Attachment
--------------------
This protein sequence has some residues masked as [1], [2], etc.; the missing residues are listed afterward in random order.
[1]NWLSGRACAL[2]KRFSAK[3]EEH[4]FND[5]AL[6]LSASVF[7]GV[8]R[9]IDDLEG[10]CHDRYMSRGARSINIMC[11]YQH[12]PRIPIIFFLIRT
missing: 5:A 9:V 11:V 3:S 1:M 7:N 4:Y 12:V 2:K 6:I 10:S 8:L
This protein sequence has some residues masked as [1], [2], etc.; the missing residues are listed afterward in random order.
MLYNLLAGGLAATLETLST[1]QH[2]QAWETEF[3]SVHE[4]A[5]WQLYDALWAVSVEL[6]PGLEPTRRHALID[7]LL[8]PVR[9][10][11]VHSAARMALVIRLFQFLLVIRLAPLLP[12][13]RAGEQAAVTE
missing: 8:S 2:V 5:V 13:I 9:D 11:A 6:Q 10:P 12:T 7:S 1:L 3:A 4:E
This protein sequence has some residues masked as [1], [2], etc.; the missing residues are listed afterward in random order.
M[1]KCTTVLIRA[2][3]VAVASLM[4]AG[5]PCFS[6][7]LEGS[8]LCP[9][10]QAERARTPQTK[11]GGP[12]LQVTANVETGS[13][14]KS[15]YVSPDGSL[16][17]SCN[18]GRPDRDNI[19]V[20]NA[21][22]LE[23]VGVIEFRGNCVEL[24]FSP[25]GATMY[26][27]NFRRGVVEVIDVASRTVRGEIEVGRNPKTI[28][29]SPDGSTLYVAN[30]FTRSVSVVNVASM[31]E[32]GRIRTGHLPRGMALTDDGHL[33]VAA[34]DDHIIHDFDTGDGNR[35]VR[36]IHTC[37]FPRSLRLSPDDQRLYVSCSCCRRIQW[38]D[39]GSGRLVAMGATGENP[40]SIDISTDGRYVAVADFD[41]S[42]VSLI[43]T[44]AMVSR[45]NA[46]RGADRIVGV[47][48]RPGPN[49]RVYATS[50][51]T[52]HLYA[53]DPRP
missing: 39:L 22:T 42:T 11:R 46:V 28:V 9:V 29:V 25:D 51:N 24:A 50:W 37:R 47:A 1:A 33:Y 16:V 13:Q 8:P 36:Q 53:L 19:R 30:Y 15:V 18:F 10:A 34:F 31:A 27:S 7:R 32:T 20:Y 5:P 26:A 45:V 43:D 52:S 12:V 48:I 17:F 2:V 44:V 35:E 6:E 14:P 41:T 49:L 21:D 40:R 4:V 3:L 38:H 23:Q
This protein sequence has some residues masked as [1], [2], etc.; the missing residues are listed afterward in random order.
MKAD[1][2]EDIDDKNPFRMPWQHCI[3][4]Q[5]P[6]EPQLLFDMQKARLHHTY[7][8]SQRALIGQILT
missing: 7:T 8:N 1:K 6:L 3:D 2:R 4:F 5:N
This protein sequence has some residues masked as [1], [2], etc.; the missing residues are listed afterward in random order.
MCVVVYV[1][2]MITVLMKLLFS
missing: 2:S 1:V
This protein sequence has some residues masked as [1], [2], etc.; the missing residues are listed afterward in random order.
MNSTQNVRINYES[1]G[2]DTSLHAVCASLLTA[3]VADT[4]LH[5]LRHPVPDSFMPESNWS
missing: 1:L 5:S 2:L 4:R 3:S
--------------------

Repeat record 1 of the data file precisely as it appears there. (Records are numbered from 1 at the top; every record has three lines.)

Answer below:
This protein sequence has some residues masked as [1], [2], etc.; the missing residues are listed afterward in random order.
[1]NWLSGRACAL[2]KRFSAK[3]EEH[4]FND[5]AL[6]LSASVF[7]GV[8]R[9]IDDLEG[10]CHDRYMSRGARSINIMC[11]YQH[12]PRIPIIFFLIRT
missing: 5:A 9:V 11:V 3:S 1:M 7:N 4:Y 12:V 2:K 6:I 10:S 8:L